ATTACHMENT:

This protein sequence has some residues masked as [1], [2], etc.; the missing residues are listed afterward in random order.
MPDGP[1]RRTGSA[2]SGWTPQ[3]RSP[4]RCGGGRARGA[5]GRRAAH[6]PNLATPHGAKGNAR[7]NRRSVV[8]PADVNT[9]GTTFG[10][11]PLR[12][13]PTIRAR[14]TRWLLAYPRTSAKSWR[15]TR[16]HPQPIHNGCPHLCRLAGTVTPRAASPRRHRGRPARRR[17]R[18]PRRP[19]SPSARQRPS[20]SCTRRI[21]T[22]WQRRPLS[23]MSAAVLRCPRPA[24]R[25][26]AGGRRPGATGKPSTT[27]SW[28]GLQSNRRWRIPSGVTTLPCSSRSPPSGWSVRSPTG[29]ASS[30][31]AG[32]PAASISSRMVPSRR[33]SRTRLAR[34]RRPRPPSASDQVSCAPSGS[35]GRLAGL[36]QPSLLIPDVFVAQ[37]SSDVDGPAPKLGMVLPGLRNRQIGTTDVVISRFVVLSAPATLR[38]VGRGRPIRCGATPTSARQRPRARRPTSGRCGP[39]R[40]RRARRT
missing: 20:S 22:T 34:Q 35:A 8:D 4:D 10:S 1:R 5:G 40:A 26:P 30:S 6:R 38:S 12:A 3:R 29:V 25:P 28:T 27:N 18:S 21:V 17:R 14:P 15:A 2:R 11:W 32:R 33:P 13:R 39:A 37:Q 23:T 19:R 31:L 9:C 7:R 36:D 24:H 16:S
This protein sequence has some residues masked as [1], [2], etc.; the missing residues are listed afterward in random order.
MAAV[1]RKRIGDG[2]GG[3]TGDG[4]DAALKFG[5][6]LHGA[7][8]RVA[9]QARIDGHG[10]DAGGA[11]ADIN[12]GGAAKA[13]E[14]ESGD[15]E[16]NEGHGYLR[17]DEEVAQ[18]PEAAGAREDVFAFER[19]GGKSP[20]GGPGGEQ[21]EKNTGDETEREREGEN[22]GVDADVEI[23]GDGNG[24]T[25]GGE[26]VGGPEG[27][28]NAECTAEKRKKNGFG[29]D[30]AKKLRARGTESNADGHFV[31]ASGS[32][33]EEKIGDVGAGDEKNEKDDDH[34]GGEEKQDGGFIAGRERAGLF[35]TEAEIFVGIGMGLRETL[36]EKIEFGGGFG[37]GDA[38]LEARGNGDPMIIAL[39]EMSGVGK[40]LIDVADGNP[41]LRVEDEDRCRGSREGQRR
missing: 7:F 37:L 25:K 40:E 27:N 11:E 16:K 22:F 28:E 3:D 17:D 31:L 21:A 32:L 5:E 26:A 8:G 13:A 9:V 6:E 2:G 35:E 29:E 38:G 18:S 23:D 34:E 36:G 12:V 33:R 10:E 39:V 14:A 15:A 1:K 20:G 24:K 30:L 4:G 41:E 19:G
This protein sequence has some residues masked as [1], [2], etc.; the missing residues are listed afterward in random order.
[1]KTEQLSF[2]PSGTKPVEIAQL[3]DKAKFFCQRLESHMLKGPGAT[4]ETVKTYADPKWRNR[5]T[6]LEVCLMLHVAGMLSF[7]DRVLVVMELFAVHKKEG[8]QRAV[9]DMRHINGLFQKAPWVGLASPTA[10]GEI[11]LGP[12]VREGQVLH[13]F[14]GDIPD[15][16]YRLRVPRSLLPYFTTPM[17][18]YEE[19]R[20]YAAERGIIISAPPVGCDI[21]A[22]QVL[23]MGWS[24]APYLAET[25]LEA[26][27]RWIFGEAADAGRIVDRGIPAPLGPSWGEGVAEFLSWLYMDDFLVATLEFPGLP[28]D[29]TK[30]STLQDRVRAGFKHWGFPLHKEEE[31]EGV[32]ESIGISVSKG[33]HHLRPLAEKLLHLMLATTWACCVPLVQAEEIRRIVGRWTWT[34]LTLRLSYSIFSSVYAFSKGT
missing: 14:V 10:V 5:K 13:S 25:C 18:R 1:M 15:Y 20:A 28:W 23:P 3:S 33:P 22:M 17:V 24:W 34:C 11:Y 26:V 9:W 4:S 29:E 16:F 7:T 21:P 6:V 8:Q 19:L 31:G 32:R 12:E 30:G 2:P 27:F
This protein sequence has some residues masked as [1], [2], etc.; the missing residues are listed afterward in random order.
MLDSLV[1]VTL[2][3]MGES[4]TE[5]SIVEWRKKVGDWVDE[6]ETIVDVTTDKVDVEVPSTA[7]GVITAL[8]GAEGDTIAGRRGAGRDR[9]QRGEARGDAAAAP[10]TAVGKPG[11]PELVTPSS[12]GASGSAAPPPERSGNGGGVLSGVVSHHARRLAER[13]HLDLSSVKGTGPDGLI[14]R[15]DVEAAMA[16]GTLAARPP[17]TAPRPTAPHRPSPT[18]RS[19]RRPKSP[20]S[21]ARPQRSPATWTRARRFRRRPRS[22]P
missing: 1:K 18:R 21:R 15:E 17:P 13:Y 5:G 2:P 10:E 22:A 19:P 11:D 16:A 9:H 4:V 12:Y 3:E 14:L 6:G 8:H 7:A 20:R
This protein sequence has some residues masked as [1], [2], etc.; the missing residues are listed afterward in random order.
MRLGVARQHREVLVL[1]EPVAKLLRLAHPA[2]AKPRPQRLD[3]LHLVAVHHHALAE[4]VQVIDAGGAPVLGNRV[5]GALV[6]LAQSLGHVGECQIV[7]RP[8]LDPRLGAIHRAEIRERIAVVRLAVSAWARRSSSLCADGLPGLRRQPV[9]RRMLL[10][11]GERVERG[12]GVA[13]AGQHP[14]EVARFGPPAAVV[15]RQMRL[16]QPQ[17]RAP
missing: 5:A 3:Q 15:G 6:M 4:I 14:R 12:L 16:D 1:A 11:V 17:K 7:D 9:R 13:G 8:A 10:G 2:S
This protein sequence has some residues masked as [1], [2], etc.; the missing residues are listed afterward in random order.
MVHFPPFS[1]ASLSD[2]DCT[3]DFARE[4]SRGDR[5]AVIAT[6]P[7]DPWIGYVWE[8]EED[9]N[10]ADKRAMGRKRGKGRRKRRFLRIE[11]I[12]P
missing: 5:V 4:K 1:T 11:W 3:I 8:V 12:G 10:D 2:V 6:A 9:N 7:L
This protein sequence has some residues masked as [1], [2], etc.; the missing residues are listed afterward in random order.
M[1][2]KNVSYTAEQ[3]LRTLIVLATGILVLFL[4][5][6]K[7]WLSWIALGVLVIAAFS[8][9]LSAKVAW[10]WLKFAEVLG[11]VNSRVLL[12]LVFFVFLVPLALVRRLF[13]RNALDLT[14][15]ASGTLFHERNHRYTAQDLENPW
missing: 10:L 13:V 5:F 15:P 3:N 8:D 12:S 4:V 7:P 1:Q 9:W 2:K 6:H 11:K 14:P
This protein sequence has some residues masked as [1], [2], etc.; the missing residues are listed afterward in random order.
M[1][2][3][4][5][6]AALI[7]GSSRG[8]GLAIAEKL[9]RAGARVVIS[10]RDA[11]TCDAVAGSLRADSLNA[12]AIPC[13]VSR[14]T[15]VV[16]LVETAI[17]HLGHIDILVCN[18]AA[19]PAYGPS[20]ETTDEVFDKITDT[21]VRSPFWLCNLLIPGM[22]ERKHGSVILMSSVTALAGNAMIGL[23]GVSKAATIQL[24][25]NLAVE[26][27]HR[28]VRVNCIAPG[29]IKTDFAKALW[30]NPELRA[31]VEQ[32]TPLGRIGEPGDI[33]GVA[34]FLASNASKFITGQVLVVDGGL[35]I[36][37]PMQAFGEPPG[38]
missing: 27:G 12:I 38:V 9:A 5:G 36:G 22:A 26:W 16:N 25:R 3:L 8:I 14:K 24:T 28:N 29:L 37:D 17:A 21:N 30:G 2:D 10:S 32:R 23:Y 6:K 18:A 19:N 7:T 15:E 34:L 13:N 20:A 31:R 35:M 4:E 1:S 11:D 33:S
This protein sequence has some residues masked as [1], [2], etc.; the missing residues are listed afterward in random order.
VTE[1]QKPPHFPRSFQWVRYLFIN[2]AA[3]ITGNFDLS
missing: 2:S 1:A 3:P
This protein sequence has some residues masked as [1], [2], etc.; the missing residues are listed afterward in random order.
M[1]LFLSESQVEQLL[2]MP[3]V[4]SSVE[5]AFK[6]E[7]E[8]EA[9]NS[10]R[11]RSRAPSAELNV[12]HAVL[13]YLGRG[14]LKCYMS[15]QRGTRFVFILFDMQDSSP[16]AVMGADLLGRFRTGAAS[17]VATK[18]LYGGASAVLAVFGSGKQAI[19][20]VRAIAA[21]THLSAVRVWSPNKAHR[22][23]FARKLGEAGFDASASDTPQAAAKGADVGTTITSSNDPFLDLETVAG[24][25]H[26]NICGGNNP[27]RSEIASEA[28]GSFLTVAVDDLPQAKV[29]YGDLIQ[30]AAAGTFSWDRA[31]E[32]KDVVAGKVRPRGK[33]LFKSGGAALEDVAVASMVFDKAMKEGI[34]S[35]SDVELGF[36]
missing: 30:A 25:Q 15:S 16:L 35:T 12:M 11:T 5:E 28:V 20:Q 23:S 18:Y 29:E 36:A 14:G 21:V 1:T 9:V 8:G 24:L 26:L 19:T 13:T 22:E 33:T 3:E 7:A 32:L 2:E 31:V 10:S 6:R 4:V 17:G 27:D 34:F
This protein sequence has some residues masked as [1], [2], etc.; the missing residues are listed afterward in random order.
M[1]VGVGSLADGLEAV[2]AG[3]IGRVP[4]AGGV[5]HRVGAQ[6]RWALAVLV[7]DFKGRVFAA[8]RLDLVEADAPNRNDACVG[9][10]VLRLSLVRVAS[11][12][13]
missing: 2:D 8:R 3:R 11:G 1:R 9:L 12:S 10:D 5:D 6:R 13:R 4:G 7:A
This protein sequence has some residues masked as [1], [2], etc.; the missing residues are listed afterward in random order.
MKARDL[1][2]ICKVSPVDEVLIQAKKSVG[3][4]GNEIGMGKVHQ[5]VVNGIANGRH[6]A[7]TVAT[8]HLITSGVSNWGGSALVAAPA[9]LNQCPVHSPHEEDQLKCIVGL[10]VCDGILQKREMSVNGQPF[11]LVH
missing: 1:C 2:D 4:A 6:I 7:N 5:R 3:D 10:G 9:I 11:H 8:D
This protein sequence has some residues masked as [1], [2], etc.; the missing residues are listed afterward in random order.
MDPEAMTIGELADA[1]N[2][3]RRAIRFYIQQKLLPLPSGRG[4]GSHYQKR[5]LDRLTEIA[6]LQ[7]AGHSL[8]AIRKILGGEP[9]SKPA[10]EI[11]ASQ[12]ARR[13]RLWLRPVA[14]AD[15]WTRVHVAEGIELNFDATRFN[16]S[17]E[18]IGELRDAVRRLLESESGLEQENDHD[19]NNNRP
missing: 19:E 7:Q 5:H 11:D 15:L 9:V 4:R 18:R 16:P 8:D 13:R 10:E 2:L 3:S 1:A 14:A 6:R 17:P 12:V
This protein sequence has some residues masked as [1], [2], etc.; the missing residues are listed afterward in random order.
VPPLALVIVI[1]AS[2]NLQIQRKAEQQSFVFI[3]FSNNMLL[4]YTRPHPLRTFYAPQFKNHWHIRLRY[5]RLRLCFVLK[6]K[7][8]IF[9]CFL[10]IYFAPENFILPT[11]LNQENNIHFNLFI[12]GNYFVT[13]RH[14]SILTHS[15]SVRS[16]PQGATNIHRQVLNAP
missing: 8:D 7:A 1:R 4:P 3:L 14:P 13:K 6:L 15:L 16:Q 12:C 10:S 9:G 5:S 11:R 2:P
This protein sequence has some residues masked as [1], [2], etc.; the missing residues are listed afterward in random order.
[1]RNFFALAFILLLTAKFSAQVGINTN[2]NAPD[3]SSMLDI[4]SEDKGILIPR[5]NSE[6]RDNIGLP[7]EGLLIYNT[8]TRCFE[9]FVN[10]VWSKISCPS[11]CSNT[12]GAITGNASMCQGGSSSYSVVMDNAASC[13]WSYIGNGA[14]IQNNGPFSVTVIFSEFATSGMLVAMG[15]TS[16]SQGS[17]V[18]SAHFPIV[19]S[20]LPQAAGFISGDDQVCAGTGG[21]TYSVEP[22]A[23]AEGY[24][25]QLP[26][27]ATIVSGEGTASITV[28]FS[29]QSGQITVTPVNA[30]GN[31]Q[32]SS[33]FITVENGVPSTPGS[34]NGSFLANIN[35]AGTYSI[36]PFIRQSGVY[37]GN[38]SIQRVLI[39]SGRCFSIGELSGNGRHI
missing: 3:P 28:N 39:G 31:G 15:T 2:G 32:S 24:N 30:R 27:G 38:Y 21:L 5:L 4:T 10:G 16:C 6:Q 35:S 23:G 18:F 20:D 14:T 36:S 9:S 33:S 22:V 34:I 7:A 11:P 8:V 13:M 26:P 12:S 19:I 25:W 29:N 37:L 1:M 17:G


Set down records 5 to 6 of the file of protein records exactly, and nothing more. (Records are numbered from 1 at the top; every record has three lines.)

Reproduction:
This protein sequence has some residues masked as [1], [2], etc.; the missing residues are listed afterward in random order.
MRLGVARQHREVLVL[1]EPVAKLLRLAHPA[2]AKPRPQRLD[3]LHLVAVHHHALAE[4]VQVIDAGGAPVLGNRV[5]GALV[6]LAQSLGHVGECQIV[7]RP[8]LDPRLGAIHRAEIRERIAVVRLAVSAWARRSSSLCADGLPGLRRQPV[9]RRMLL[10][11]GERVERG[12]GVA[13]AGQHP[14]EVARFGPPAAVV[15]RQMRL[16]QPQ[17]RAP
missing: 5:A 3:Q 15:G 6:M 4:I 14:R 12:L 16:D 1:A 11:V 17:K 7:D 9:R 13:G 8:A 10:G 2:S
This protein sequence has some residues masked as [1], [2], etc.; the missing residues are listed afterward in random order.
MVHFPPFS[1]ASLSD[2]DCT[3]DFARE[4]SRGDR[5]AVIAT[6]P[7]DPWIGYVWE[8]EED[9]N[10]ADKRAMGRKRGKGRRKRRFLRIE[11]I[12]P
missing: 5:V 4:K 1:T 11:W 3:I 8:V 12:G 10:D 2:V 6:A 9:N 7:L